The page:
“Defendant challenges the timeliness of Counts One (FCPA conspiracy) and Count Five (money laundering conspiracy). Def.’s Mem. at 18, 22. Count One of the SI provides significant detail as to the scope, manner and means of the FCPA conspiracy between 2010 and 2016. The SI includes specifics as to the evidence on which the grand jury relied, i.e., the content of multiple emails sent between co-conspirators which purport to demonstrate how the bribery scheme was executed; dates and amounts of invoices, wire transfers and coded messages; the use of aliases when communicating and other allegations deriving from the documentary proof. See generally SI at ¶ 29. Beyond 2016, the allegations are fewer and less detailed. However, there are twelve (12) overt acts which are alleged to have occurred after February 14, 2018, SI ¶¶ 29(cc) through 29(nn), by either Defendant, Innecco or Gary Oztemel. Similarly, Count Five, which does not require the pleading of overt acts, alleges that the conspiracy occurred “between 2010 and 2018. Id. at ¶ 33. Count Five also incorporates the allegations from Count One, to include the overt acts identified as being in furtherance of the FCPA Conspiracy. Id. at ¶ 32. Notably, the twelve acts which post-date February 14, 2018, are exemplary of the Count Five allegations as to the “Manner and Means” of the money laundering conspiracy. For example, Count Five includes, as part of the “Manner and Means” of the conspiracy that Defendant caused TC1 and TC2 to initiate wire transfers from their accounts in the United States to Innecco company accounts in Uruguay and Switzerland. See id. at ¶ 34. Paragraph 29(ee), incorporated into Count Five, alleges one such wire transfer occurring on May 9, 2018. These allegations render Count One and Count Five timely.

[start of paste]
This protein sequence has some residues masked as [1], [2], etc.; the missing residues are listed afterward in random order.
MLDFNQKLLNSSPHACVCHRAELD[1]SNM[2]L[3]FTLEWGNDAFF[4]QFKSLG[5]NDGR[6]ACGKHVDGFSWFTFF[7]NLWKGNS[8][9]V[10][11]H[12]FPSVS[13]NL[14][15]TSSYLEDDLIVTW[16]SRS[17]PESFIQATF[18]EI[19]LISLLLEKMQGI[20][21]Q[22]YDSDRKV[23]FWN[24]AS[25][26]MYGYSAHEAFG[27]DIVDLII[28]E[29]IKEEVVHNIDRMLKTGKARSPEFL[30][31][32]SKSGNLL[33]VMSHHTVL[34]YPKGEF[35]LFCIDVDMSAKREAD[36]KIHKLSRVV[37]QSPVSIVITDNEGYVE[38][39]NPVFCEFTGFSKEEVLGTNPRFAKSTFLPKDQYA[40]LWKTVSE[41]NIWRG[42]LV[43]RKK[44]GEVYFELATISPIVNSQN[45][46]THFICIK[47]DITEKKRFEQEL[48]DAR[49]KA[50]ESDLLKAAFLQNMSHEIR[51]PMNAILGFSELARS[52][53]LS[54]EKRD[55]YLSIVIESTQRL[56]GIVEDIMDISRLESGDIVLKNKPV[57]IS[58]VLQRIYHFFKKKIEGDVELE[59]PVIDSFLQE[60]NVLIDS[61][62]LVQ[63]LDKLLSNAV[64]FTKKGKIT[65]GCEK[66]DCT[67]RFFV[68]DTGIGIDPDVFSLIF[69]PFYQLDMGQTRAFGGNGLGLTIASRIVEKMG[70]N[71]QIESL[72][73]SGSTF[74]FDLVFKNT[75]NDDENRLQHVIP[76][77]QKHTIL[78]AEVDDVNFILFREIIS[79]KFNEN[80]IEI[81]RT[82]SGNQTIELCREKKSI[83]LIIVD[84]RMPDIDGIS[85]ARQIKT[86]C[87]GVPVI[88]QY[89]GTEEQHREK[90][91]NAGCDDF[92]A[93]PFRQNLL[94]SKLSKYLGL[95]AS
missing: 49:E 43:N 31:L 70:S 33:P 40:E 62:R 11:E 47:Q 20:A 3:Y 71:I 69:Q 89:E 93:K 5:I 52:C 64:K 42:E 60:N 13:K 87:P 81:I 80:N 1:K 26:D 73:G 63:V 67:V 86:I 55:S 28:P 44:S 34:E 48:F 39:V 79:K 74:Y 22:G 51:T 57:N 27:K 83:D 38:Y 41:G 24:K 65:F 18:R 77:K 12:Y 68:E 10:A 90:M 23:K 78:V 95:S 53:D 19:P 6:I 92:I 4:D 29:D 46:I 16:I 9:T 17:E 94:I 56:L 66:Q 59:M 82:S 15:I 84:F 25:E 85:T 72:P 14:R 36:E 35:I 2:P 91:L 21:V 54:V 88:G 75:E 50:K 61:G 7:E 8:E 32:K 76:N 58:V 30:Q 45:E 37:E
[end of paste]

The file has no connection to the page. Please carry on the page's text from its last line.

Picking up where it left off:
Nonetheless, Defendant argues that none of the timely allegations suffice insofar as they cannot be fairly characterized as “in furtherance of” the FCPA conspiracy or within the scope of the money laundering conspiracy. Def.’s Mem. at 19–20. This argument relies in part on the argument rejected above—that the SI does not adequately connect the 2018 events with bribes paid to Berkowitz for purposes of the FCPA. The argument also raises factual defenses to any claim that the post-February 14, 2018, events were within the scope of the conspiracies as charged. To take up and resolve this argument however, would require the Court look beyond the allegations and decide an issue that is ultimately for the jury. See United States v. Benussi, 216 F. Supp. 2d 299, 311 (S.D.N.Y. 2002), aff’d sub nom; United States v. Salmonese, 352 F.3d 608 (2d Cir. 2003) (“… the precise scope of [a] conspiratorial agreement [is] an issue for the jury…”); see also United States v. Aracri, 968 F.2d 1512, 1517 (2d Cir. 1992).”